This was followed with an apology by someone else for the state of Alabama for producing the legislator who produced the legislation.
I thought it was worth pointing out what was already quite clear: this article was on the Huffington Post’s humor page.
His reply? Paraphrased, “Given the record of congressional Republicans in some kinds of issues, such things aren’t all that unbelievable.”
And there you have it. He was prepared to believe it before he heard it so when he heard it he believed it immediately and uncritically. Ordinary claims are accepted uncritically, while extraordinary claims are held to hilariously high standards.
I discovered my facebook friend was not alone. Here are five websites that I found of people who re-printed the original article and apparently believed it was representing a true news account. (There are certainly more. This was a quick search. It is clear from the comments on the original article itself that people were fooled) Here, Here, Here, Here, Here. You can look for more examples of you own, here. There seem to be a lot of people who quoted this verbatim, but I have a life.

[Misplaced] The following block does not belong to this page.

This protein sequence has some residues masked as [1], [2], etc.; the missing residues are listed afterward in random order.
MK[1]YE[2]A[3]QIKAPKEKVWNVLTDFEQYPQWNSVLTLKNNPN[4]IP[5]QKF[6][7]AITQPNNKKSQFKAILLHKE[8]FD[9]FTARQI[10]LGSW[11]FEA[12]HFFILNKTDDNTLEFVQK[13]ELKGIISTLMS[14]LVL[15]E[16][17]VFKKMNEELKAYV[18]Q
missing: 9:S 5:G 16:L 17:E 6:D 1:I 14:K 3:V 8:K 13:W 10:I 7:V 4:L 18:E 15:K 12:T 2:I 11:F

This one is a classic, because it is now deleted, after the Democrat admitted that they accepted it immediately. Oops. That’s called transparency.
Now, I know that this entry has been constructed with political undertones to it. The irony of the fact that the enlightened liberal secular humanist skeptical atheists who think the rest of us are bumpkins are the ones that so readily gulped this up hasn’t escaped my notice. But it wasn’t really the purpose to take a jab at Democrats. The incident illustrated what I was referring to in my objection, and it isn’t my fault that the incident happened to be a faux news article that took aim at Republicans. I have to work with what I’ve got, you see.
So we return to that point, now. All claims require demonstration. They will all be demonstrated in the same ways. That is, in real life they will be. Special standards of demonstration actually create a blind spot in one’s intellect, creating an area where one is less skeptical the moment they create an area where they are more skeptical.
I would submit that each and every one of us has a duty to the truth and the facts and we should be prepared to scrutinize our own most cherished beliefs with the same level of scrutiny we apply to the ones we are suspicious about. I won’t deny that practically speaking we must erect filters to help us make judgments as we wind our way through life, and that these filters are constructed with our past experiences in mind. This is a fact- yet, if we are honest, we will admit that these filters cannot be given our full trust. They can let us down. Indeed, they often do. For this reason, we must constantly be on our guard- not against the manipulators and exploiters (alone)- but against our own prejudices and preferences and desires about the world.